I’m honestly not sure when Halloween became such a big damn deal. Now this isn’t a miserly comment, but rather a truly curious one. When I was a kid we bought those Halloween costumes that came in a simple b...ox. Character of choice with cheap plastic mask included. In the here and now, people dress their dogs in more elaborate costumes than we wore and I’m not even kinda kidding. These days it would seem that most parents contact the American Actors Guild and hire a wardrobe consultant in order to properly attire their offspring. And proper Halloween attire seems to imply a strange game of one-ups-manship with parents spending a paycheck on wildly elaborate costumes that could do a turn on Broadway without seeming amateur or out of place.
Now I run the risk of sounding bitter because I simply can’t compete (and have no desire to really). What really sends me into a tailspin is when I see these STUNNING costumes that some wildly gifted and creative mom actually MADE. With her own two hands! On something called a sewing machine! Coming from a woman who quite literally couldn’t even sew on a button, my level of awe in these circumstances is immeasurable. So while I am insanely impressed with the creativity and dedication that these gifted mom’s put in to create these works of Art for the Halloween festivities, I STILL don’t know when this began. Clearly I missed the undeniable transition between the silly get-ups we ALL wore as kids and over the top wardrobes that now wander the streets on Halloween night.
Now I am all in for any Holiday. I adore tradition and celebration. And yes, I have an Anna from Frozen in the house. Toothless is also making an appearance and we found something really cute at a second hand store for the youngest. I’ve already played my hand and shared that I don’t spend a mint on costumes and I couldn’t hand-make a costume if one of my kids decided they wanted to be a paper bag for Halloween. BUT rest assured I do have standards. Our oldest, at thirteen is right on the cusp of wanting to participate in the festivities, but not wanting to approach it like a “kid” either. So she tells me that she is going trick-or-treating as “Pajama Girl.” Excuse me? What or who exactly is that? “Well I’m going to wear my pajamas and just make a cape.” Hmmm. How delightfully imaginative of you. And the answer is…not a chance. For as much as I’m not in the camp of astronaut costumes that actually include a space pack and princesses riding real, live horses for Halloween, my take is that if you’re going to participate in the Holiday, you need to respect the Holiday.
I felt compelled to share with her the insider information that every adult passing out Halloween candy on that bewitching night who has some slouchy teen show up at their door in their football jersey calling it a costume wants to slam the door in their face. You aren’t cool and you certainly aren’t cute. I mean really. Why don’t you just walk into Safeway on any given day and ask them for a Snickers bar? It’s essentially the same thing. If you aren’t willing to make the effort to partake in the Holiday as it was intended…don’t bother. Trick or treating in your pajamas, jersey or gym shorts doesn’t count. Long story short, she is feverishly trying to come up with Plan B.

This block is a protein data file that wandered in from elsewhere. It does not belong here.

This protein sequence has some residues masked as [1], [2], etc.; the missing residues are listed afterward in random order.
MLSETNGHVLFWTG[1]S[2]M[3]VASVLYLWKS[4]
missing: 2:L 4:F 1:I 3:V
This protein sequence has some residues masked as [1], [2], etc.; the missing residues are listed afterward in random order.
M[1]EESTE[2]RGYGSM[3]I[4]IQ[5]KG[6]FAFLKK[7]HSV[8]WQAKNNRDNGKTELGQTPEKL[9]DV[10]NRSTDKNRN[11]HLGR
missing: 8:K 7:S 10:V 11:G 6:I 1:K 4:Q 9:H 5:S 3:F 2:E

That little rant aside, October seems to mark the beginning of an all-out Holiday Marathon. It begins in early October with our pilgrimage to the pumpkin farm of choice and doesn’t let up until we find ourselves utterly exhausted, frazzled and flat broke by the time we crawl our way to the finish line known as New Year’s Eve which mercifully brings the marathon to a drunken close. Every single year, I vow to discover the ways and means to do a better job. To prioritize better, to be more mindful and less frantic. To focus on intention, meaning and memories instead of merchandise. And every year I fail epically. BUT, I refuse to give up. There is a way and I am bound and determined to find it.
But my point as we stare down Halloween night is that the Holidays are not about who can do the entire Season more brilliantly. Who can manage it all with seamless, and enviable panache. Who can make it all appear effortless and easy. Who can make it look like their house fell out of a Pottery Barn catalogue and their dinners would make the editors of Bon Appetit Magazine drool with culinary envy. Again, please don’t misunderstand me. I am downright crazy for this stuff. It would literally be a dream come true to have the design team from Pottery Barn show up at my house and say, “don’t worry, we got this.” So what I am hoping we all, myself more than anyone, can keep in mind during this precious time is the heart of the matter. And the heart of the matter is Moments. Shared with those we love and care about. It is those things and only those things that will endure long after the candy has been eaten, the pies have been baked and the gifts have been unwrapped and outgrown. May the magic and wonder of the impending Season belong to you and yours and wish me good luck in finding the same. I’ll need it.